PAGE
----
Wednesday, September 19, 2012

Foreign Aid



Like many of you, I have been following the protests in the Middle East with a heavy heart. Many of you might agree with the idea that these extremists are the rule rather than the exception, believing Islam, by its very nature to be a violent religion bent on the destruction of America. If that is true I am not sure we would ever be safe since close to 25% of the Earth’s population is Muslim (around 1.7 billion people). 

That being said, it is inexcusable for Islamic adherents in these countries to attack and punish random Americans for an offense committed by someone else who happens to share the same citizenship. Sure depicting Mohammed as a pedophile was offensive and inflammatory but that does not give his followers the right to kill. If an Iranian citizen produced a video portraying Jesus as a child-molester, I would be upset, but that does not give me a license to commit acts of brutality against anyone born in Iran. Rudderless anger and senseless violence only serve to discredit peaceful Muslims and play into the hands of those who believe all adherents of Islam live only to pursue violence against those who do not share their faith.
However, by decrying such action on their part we must remind ourselves that our responses should avoid the same pitfalls. I have heard more than one person denounce the protestors for their generalized condemnation of America while suggesting that we pull all diplomats and suspend any and all aid to countries like Afghanistan and Libya as a retaliatory measure. I dare say this brand of knee-jerk diplomacy relies heavily on the same mistaken generalities the Muslim extremists rely on. After all, isn’t holding an entire nation responsible for the actions of a few of its inhabitants precisely what drives terrorism in the first place?

Don’t misunderstand me, I tend to lean isolationist in the area of foreign policy and feel Bush’s insistence on invading two Middle-Eastern countries was a fool’s errand that cost thousands of lives and trillions of US dollars while playing into the hands of those who would gleefully portray the United States as an international bully. As such, I believe that certain types of humanitarian and economic aid (de-mining, starvation prevention, healthcare, etc..) are worthwhile causes to be pursued while other expenditures should be scaled back dramatically and the money spent here.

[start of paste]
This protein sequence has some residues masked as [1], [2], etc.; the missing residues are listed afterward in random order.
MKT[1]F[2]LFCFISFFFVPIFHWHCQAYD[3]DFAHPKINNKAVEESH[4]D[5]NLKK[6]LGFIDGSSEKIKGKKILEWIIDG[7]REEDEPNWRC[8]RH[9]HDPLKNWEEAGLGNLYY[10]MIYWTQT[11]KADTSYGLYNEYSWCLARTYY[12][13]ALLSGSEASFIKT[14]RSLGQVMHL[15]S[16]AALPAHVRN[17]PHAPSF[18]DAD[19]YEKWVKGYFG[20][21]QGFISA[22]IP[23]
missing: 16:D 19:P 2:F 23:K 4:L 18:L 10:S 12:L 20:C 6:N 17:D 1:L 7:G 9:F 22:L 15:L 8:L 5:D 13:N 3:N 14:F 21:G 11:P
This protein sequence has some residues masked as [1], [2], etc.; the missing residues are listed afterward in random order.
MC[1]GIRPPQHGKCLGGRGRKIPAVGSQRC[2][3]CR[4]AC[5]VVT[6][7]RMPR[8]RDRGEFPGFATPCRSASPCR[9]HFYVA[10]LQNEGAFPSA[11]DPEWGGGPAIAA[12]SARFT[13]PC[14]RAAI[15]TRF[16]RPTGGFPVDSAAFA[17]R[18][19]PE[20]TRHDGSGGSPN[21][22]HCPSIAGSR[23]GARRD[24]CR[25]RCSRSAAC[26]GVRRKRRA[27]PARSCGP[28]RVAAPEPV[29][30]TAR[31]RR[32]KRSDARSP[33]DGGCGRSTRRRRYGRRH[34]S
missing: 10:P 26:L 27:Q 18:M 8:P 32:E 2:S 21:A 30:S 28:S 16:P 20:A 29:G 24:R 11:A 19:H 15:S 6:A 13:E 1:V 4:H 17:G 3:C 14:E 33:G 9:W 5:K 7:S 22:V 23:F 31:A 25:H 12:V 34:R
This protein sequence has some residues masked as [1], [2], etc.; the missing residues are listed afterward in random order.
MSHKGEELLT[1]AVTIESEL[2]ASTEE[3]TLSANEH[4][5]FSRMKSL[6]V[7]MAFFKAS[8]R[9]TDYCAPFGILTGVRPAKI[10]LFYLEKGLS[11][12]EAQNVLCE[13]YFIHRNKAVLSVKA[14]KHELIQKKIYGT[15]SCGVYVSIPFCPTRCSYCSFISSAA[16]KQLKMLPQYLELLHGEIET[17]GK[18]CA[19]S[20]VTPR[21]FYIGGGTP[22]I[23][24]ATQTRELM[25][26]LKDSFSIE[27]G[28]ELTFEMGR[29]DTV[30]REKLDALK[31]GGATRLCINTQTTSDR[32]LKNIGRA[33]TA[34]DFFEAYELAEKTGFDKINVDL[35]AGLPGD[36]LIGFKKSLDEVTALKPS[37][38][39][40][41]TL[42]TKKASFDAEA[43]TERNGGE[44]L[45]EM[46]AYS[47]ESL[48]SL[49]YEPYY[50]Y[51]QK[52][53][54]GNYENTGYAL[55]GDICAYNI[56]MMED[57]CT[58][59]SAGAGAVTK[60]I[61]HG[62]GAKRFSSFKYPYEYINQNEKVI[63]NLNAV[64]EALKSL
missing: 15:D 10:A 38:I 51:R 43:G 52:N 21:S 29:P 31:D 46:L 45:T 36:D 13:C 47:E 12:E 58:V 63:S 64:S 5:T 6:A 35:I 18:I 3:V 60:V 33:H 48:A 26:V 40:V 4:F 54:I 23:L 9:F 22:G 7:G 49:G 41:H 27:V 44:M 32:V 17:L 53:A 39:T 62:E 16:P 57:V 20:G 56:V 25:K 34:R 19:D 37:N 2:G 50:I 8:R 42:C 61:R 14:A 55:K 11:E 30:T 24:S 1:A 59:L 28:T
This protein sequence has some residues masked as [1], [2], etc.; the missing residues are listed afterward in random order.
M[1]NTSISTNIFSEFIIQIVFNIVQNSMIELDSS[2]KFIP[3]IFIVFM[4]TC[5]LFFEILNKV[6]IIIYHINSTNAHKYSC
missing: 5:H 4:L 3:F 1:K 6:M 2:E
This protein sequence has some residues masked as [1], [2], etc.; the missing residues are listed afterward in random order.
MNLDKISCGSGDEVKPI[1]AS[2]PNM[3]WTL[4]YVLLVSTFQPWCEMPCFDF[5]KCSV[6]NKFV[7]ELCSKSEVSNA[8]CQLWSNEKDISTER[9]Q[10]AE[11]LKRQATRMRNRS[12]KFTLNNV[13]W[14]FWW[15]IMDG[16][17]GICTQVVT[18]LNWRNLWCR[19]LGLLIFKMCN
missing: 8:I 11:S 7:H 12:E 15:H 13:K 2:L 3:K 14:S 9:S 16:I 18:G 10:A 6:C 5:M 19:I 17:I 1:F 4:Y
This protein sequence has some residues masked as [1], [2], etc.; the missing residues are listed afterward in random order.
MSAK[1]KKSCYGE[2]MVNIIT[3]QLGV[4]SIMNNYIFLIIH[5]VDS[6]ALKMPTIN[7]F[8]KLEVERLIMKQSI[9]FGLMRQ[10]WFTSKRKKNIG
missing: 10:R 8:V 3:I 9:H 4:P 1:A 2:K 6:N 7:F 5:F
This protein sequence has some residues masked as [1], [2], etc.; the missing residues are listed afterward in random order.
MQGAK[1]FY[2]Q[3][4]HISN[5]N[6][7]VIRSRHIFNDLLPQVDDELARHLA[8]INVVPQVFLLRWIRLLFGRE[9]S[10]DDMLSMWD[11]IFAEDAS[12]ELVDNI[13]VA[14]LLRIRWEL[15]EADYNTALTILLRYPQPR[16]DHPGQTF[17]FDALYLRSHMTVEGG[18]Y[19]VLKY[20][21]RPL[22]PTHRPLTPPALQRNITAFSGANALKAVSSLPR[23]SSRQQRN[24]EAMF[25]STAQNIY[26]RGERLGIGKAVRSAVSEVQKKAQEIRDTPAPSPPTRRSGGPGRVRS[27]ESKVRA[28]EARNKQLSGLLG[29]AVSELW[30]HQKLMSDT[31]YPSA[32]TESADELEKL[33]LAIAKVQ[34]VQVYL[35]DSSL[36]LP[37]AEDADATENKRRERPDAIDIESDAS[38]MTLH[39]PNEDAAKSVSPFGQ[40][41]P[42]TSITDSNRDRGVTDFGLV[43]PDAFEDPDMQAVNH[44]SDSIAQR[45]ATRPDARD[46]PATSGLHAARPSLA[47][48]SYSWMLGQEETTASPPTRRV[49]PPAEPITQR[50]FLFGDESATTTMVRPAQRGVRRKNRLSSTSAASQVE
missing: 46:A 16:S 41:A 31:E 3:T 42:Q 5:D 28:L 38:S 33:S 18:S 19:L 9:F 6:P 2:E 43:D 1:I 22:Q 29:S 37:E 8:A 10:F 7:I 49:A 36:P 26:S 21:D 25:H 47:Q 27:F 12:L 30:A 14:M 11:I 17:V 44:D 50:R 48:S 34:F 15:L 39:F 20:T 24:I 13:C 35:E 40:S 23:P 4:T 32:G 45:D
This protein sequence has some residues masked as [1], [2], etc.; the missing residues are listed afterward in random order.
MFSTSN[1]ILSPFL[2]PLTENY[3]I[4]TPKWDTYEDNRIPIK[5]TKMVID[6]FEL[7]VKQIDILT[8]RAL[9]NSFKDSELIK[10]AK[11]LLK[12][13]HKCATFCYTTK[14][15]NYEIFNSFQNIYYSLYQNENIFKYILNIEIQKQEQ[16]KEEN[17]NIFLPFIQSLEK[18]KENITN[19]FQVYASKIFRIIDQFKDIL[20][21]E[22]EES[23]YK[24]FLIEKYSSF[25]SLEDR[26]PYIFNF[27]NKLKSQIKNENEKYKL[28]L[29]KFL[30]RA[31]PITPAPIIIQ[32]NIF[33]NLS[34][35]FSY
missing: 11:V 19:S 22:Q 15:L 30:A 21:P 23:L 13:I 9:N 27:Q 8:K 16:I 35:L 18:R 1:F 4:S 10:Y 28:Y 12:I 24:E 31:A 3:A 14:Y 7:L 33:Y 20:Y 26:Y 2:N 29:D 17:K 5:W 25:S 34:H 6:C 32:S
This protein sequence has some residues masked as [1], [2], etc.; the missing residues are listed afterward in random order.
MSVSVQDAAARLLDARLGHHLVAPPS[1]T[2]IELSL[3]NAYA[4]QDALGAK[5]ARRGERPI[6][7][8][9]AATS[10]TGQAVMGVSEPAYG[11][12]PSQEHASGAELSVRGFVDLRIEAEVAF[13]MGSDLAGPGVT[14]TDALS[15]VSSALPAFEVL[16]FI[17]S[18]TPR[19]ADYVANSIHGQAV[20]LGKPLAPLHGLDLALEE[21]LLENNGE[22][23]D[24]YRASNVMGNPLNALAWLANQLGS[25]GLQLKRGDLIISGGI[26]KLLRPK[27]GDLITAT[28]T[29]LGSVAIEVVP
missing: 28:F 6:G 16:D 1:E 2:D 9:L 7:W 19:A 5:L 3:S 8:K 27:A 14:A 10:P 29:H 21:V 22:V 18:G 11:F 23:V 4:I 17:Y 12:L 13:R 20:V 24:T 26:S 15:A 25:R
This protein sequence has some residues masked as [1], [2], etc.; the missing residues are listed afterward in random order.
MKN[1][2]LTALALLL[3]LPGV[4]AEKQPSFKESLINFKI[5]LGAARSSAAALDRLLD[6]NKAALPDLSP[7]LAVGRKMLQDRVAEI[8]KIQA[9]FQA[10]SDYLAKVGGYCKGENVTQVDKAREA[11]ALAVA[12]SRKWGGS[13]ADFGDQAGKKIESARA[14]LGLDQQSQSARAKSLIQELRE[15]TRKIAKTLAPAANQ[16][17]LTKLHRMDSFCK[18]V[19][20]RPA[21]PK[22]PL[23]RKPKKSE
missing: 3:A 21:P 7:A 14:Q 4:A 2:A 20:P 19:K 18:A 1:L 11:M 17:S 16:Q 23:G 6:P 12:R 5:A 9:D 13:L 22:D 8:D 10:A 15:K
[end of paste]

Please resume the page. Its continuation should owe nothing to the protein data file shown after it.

So exactly how much American money do we give to foreign countries? To find out I went to the USAID website (also known as “greenbook”) and ran a report of foreign aid (both economic and military)from 2000-2010 and then compared that to the average population of that same time period to estimate the amount of US dollars for every person residing in that nation. So who got the most money per capita over the last decade? It wasn’t even close:

·          Israel - $4,400 per person ($30.5 Billion to a country of 7 million people)
·         Iraq – $2,000 per person ($59.2 Billion to a country of 30 million people)
·         Afghanistan - $1,500 per person ($46.2 billion to a country of 29 million people)
In order to gain some perspective let’s look at Egypt & Libya:
·         Egypt - $247 per person ($19.8 billion to a country of 80 million)
·         Libya - $8 per person ($73.6 million to a country of 9 million)

We are not exactly underwriting Muslim anti-American sentiment with these numbers. In Libya we could barely underwrite a decent meal. In fact, if one were resolutely opposed to giving any American aid to Muslims in the Middle East then Israel presents quite a conundrum since Muslims make up almost 18% of the country’s total population (compared to about 0.8% in the United States). Generally speaking, this means we have funded more Muslims through Israel than we have through Libya even assuming the entire population of Libya is Muslim.  

The trends of our international generosity are interesting as well.  From 2001-2010:
·         Aid to Iraq and Libya was highest in 2006
·         Aid to Iran was highest in 2004
·         Aid to Jordan was highest in 2003
·         Aid to Egypt was highest in 2002
I bring this up only to address the possibility that there is a correlation between the amount of foreign aid and local unrest. If that were true, it appears the logical conclusion would be that the more money we sow the less violence we reap; but most would agree that buying popularity is not a solid foundation for US foreign policy.

One last interesting fact was that the country to receive the smallest amount of USAID was Iceland. We gave them exactly $83 last year. I have to wonder how we settled on this number. Did we buy one orphan an iPod shuffle from the petty cash? Did one of our diplomats drop his wallet in the airport and feel this was the least embarrassing way to write-off the loss? All I know is, Iceland better watch their p’s & q’s because if someone so much as litters in front of the US embassy over there they can kiss that gravy train goodbye.

For the interested, you can go to the following website and run a 10-year report on any country that receives USAID:

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